We've long been fans of putting a pom-pom on pretty much everything, so it's no surprise that we love this easy technique. All you have to do is wrap that gift in simple paper, then pom it up and — poof! — it's the best-looking present under the tree. If you've got a pom-pom maker, get ready to bust it out — or just use your fingers!
If you've been wanting to get in on the weaving trend, this could be your moment: This yarn design is a cute and unique way to personalize any gift wrap — and you don’t need to be a well-versed weaver to pull it together.
Dyeing your own yarn can literally change everything. Instead of hunting for the perfect shade, you can create it with your own two hands. Pretty amazing, right? But before you go all color crazy, there are a few things you should know.
Sure, the colors of fall look great in all that foliage! But we'd say the warm hues are even prettier in crochet projects. (We do admit to being a little biased, though.) This mug cozy project combines the best seasonal colors with an awesome ombré technique. You're gonna want to wrap your morning brew in it every day!
We crocheters tend to be a little color-crazed, so naturally ombré has our hearts. But did you know that you don't need a a fancy gradient yarn to get the effect? You can design your own ombré crochet gradients using any yarn (even your scraps!).
The larksfoot stitch pattern has been popping up in all sorts of patterns lately, and that's no surprise. I mean, just look at it! Use bright, contrasting colors in a yarn that is a DK-weight or heavier to make the biggest splash. Once you get the hang of it, it's really easy to do. Grab some spare yarn and a hook and work up this small swatch. But be warned — it's addictive!
If you're a maker, chances are visions of handmade gifts are already dancing in your head. And while "it's the thought that counts" is certainly a nice idea, the reality is that gifting handmade items takes work — so you really want your present to hit the bullseye. Here's how to set yourself up for success (without stress).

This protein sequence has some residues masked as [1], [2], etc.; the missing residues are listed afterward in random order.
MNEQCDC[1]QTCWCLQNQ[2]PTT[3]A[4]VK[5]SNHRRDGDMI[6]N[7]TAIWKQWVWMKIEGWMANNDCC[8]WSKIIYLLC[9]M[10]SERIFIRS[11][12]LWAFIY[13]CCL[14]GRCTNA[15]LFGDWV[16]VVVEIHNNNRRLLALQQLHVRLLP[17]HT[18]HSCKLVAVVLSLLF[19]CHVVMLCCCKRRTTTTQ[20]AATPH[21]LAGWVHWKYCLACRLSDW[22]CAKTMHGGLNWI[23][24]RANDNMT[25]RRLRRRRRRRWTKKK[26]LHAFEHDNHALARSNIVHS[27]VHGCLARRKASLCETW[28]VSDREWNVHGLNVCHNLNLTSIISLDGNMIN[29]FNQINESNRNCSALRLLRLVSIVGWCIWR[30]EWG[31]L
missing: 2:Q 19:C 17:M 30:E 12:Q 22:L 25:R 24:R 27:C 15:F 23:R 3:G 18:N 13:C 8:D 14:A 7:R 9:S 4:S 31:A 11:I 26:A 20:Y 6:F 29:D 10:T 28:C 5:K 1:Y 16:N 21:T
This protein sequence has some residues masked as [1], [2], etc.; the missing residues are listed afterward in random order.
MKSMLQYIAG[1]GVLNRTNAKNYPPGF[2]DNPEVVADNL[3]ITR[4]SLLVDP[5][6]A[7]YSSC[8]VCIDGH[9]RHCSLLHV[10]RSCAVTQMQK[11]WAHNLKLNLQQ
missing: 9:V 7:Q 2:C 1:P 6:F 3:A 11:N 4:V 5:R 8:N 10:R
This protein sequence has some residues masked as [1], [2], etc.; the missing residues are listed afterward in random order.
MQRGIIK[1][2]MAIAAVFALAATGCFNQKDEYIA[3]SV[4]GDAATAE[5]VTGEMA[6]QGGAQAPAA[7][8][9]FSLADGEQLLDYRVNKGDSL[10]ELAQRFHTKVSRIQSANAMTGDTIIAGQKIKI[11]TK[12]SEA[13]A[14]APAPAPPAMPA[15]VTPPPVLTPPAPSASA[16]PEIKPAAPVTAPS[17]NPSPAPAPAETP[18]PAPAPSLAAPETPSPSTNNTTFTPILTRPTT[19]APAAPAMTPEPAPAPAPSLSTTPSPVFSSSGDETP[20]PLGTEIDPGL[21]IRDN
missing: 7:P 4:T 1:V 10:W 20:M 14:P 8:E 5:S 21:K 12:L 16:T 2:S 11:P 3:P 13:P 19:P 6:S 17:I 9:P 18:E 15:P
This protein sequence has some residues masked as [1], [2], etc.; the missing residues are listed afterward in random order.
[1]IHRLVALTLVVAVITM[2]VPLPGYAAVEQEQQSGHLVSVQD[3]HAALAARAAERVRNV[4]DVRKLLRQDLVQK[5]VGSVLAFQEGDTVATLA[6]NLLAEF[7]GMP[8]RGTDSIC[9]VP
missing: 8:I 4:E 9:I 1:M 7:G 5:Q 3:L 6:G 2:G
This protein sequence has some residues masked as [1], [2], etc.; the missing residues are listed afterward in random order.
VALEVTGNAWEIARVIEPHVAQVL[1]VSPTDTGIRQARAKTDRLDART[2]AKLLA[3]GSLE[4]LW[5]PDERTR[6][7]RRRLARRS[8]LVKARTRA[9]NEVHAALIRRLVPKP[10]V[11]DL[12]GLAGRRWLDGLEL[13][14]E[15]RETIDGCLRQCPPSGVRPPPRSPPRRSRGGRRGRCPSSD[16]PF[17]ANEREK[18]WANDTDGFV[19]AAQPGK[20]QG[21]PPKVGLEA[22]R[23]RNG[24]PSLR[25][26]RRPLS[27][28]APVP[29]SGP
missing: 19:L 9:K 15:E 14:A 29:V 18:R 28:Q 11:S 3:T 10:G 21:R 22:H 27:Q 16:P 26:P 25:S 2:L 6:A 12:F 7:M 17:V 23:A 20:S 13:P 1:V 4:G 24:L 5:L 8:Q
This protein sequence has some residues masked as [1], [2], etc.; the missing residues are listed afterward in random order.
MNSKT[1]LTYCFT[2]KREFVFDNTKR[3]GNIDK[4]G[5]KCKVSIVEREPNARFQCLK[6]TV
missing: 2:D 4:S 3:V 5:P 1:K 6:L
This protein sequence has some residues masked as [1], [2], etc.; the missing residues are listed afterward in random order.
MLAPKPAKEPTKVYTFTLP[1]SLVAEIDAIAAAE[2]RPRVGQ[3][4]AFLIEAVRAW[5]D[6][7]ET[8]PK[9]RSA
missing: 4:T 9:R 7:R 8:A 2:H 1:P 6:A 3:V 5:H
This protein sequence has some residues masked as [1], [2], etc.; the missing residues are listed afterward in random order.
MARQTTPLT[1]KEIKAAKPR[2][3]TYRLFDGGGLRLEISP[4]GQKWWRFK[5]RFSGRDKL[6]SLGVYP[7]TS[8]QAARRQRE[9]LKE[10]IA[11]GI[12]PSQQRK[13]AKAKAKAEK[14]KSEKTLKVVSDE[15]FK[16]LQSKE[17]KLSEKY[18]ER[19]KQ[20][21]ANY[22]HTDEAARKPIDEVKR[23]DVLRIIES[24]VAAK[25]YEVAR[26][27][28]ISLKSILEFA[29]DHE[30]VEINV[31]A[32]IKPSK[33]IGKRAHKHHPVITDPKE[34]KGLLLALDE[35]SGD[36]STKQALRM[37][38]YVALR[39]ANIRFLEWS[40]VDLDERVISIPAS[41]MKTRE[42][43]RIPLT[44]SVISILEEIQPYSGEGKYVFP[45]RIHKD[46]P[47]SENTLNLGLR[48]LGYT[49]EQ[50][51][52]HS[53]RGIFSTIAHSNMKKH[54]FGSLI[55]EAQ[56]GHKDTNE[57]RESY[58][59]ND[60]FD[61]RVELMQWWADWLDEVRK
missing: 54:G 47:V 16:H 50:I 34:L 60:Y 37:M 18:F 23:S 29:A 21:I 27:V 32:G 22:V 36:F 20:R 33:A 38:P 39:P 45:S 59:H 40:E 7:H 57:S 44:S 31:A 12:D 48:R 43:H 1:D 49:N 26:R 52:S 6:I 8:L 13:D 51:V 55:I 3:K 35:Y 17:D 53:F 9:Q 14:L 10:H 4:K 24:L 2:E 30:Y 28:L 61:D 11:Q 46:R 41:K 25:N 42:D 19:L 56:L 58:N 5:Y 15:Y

Having a solid baby hat is clutch: you can turn to it again and again, knowing you'll always have something adorable to bring to the baby shower. Just think of this tutorial as a recipe — add in whatever yarn you want and crochet at whichever gauge makes you happy. There's always room to adapt and make the hat entirely your own.
Who says the granny square is old-fashioned? First of all, we think grannies rock. And secondly, this simple, traditional form is anything but stuffy. In fact, it's one of the best patterns ever when it comes to getting creative whatever yarns you have on hand. Once you explore our four simple variations below, we bet you'll end up inventing your own. Have fun!
We love a good colorwork design, but if you're not careful, juggling so many strands can leave you all tied up in knots — literally. We've found that a few key yarn-wrangling techniques go a long way to keep those fancy projects heavy on creative satisfaction and light on frustration.
It's hot and sticky and you just want to find some shade and … knit? Wait, you say, won't knitting make me feel even hotter? While even the thought of wool might make you sweat, it's not your only option: Discover the amazingly summer-friendly, plant-fiber coolness of cotton. Cotton yarn (like its friend, linen, which also comes from a plant) just feels cooler and is perfect for loose, summery designs — tops, lacy shawls, light cardigans, even swimwear and beach cover-ups. It's a win-win: perfect for knitting with AND wearing this summer.
Can combining two classics give you something modern and fresh? When those classics are the crochet granny square and the log cabin quilt block, the answer is a resounding yes. It looks all fancy, but really, if you know how to crochet a granny square (or are willing to learn) and are comfortable with mid-row color changes, you can consider this puppy your next project.
You want to make a lickety split crochet project (try this super fast cowl!) ? Great. Perhaps you already know that you should choose a pattern made with bulky yarn and a large crochet hook. A small one-skein project would be really fast.
This quick-and-easy crochet infinity scarf is perfect for those times when you need to make something and you need it done now. (Yep, we've all been there.) Crochet is almost always fastest when you work the same stitch across a row and the same stitch for many rows. That's exactly what this cowl brings to the table: the first half is worked in half double crochet and the rest is double crochet. Simple. Fast. Perfect.
You've hopped on board the Tunisian crochet bandwagon, and feel like you've got the basics down. But, somehow, pesky problems keep popping up and pushing your projects into the #fail category. Don't get discouraged: It's not just you! Things like bumpy bottoms, loopy left edges and incessant curling are common issues in this craft. Luckily, they're also easy to fix with some expert know-how.